Thoughts to Paws over…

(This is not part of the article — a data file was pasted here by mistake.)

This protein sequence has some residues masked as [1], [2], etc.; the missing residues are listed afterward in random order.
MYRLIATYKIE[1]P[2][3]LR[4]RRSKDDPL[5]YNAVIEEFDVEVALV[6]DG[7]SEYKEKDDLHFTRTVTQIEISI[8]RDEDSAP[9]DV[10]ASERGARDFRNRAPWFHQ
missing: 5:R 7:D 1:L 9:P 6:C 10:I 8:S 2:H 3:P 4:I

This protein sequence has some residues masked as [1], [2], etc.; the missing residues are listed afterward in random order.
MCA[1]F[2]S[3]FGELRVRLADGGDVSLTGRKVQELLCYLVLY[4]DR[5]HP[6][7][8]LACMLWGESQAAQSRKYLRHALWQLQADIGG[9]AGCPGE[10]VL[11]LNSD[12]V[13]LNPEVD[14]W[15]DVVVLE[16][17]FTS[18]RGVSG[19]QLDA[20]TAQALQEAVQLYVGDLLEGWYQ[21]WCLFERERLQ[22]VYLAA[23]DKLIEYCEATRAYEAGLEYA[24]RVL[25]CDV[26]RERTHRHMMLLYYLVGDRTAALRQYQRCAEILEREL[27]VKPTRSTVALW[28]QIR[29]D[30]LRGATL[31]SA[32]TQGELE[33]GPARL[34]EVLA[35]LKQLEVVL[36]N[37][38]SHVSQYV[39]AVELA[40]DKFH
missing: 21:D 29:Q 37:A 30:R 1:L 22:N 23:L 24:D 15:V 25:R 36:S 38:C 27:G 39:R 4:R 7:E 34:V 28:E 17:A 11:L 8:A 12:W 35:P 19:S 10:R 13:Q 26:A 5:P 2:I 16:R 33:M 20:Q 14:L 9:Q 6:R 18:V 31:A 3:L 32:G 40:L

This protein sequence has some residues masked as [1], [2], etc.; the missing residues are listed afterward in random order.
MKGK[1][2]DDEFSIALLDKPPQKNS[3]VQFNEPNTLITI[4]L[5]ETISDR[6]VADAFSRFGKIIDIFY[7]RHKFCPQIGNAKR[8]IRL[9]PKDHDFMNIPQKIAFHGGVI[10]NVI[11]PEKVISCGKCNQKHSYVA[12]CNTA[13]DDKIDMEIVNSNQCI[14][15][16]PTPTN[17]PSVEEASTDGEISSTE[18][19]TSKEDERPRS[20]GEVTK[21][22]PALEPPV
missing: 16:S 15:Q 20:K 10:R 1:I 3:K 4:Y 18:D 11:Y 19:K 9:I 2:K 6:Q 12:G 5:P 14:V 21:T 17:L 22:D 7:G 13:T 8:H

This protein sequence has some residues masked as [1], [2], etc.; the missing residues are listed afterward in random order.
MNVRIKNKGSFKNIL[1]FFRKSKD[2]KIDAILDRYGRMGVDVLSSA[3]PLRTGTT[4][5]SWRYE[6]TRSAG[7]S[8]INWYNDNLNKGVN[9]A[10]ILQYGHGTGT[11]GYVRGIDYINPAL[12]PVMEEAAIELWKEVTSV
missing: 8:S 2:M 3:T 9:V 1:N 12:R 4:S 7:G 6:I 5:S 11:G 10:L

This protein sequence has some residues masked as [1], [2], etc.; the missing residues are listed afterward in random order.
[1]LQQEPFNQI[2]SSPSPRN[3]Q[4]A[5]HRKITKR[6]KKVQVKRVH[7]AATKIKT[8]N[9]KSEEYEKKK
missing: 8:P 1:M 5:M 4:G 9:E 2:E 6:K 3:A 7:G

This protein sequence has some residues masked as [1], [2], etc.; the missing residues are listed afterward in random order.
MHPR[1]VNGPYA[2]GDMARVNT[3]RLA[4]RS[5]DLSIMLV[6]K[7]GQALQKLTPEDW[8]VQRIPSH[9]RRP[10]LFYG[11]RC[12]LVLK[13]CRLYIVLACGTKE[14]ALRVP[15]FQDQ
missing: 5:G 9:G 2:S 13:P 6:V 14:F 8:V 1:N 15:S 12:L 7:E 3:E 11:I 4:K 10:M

There are only so many dollars to go around when it comes to our household income!   It is hard when things are tight and one of our furry friends becomes sick.  This has happened in my household so many times, and it is sad when you have to make the choice to pay bills and be fiscally responsible or go into debt with the hopes to keep your pet in good health.  I remember when I first got married I came into the union with my dog Amber and my cat Samantha.   My hubby hadn’t had a lot of experience with dogs, let alone Shelties, who have an insatiable appetite! He decided to dispose of some waste from our deep fryer and buried it in the back garden, while the dog meandered around watching.  The moment she was alone, she promptly ate four litres of soil mixed with vegetable oil.  Amber became violently ill, and we had to drive to the only Emergency Vet that existed at the time.  The dollar figures being thrown at us were phenomenal to newly weds with no disposable income,  she had Acute Pancreatitis and the outcome was bleak.  I was the only one working and my spouse was finishing his last year of university, we didn’t have loads of cash for tests and over night stays.  I remember asking them what they were going to do for her?   The vet responded they were going to watch her over night, introduce fluids in the morning, I tbsp of water at a time, and it would take a couple of days to nurse her back to health. I was bereft, we barely could cover the cost for the visit.  I made the decision to take my girl home, I called in sick to my job for two days and I stayed with Amber, nursing her back to health, 1 tbsp of water at a time,  until she was through the rough patch.   She recuperated fully and went on to live a good life!  There is nothing worse though than having to make that decision, “Can we afford to fix this?”   There are never any guarantees and to be honest, I remember spending $800 on our dog Nishka, she was new to us and her skin was an abysmal mess.  Our regular Vet had sold his practice and we had to try a new one, the doctor we went to did skin tests, blood work and punched 11 holes into our poor dog and still could not figure out what was wrong with her.  A friend happened to come by to visit us and saw her and said it looked a lot like mange.  We bought some Revolution, that cost us $11 and Voila, within a day things improved markedly!  We were furious we had put the dog through so much hell, when the solution was so simple!  Then there was the Vet who convinced us that my four year old Sheltie needed her teeth cleaned,  she went on about the risks in not doing the procedure and how bad things would get if we ignored the problem.   Guilt is a powerful tool,  we wanted to be good pet parents, so we succumbed to the pressure, after all, she must know better than we did!   There was a mistake in the dosing they gave Piper for the anesthesia,  after she had her teeth cleaned she began having neurological issues which was the beginning of the end for her, she never really rallied from that.   Our fur babies are members of our families, I think most of us try and do our due diligence, we buy the best food we can afford, we get them vaccinated, we try and take them for regular check ups, but life happens and sometimes they get sick.  It is usually a costly process to figure out the “what” that is causing the issue.  I remember spending $3000 with an Emergency Vet on our cat Romeo, only to be told that he needed a surgery that would be in the $4,000-5000 range.  And, the preface that there was a fifty fifty chance of it helping, in all likelihood he would die! When I said I didn’t think we could afford that, I was told the only other option was to euthanize him.   I took my boy to my own Vet, who said they wouldn’t put him through that surgery, there were too many variables that could go wrong, to take him home and love him, I greatly appreciated her candor.   That was over five years ago, we take things a day at at time, we do our best to keep him happy and healthy, and I have to say, I am glad I didn’t succumb to the pang of conscience I felt from the one Vet for not doing the surgery.  Our family has had it’s share of struggles with our pets succumbing to illness or old age.  My Piper, ended up with Cushings disease, we spent money hand over fist to try and help her, but in the end her illness got the best of her and there was no amount of money that was going to turn back time.  The sad part was, shortly after that our other dog came down with Vestibular Syndrome, she was 16, incontinent and things at the company where my spouse and I both were employed were going south, I was pretty sure we were going to be jobless in the next while.  I remember thinking we could wait and hope things turned around for her, but there was this nagging voice in the back of my head, questioning what if things got worse and we didn’t have the money to pay to help her?   The sad thing, euthanasia wasn’t a cheap alternative either.   It is a miserable thing to have to look at one’s bank account and make the decision, will I be able to afford to help my pet?  Medicine isn’t an exact science, it is a lot of guess work and going on intuition and hoping that the Veterinarian takes the right direction in treating the problem they are presented with.   There are no guarantees!   If I have learned anything with my furry friends, love goes a long way in curing them, don’t ever underestimate the power that your bond with that animal has in it’s overall ability to heal.  Guilt is something we will all experience, but you do the best you can with the information you are given, getting a second opinion isn’t unwarranted, blind trust isn’t always a good thing, it is okay to question your Vet, and in the end, follow your gut instinct!!  Lastly, that animal loves you, it knows that you will do your utmost to take care of them.  If it comes down to a procedure that seems too invasive or the cost is something your finances can’t handle, they will understand.   Just be with them, love them and if the time comes where things are beyond fixing, then be a good friend, you owe them that much!  It is hard to watch the light go out of their eyes, it is one of the hardest things you will witness, but you will never regret being there with them, you will never regret that yours was the last touch that they felt, or voice that they heard and they will go in peace.  That is what love looks like, and no matter what situation your bank account is in , we can afford to give our furry friends our presence and with this, there can be no remorse.  Be there for your animal, the reassuring presence in the room that let’s them know, no matter what, you are there doing what you can, this is something we can all give no matter what the bottom line is.  There is no dollar value on love, you can give that freely and with that, when the dust settles, there is peace of mind.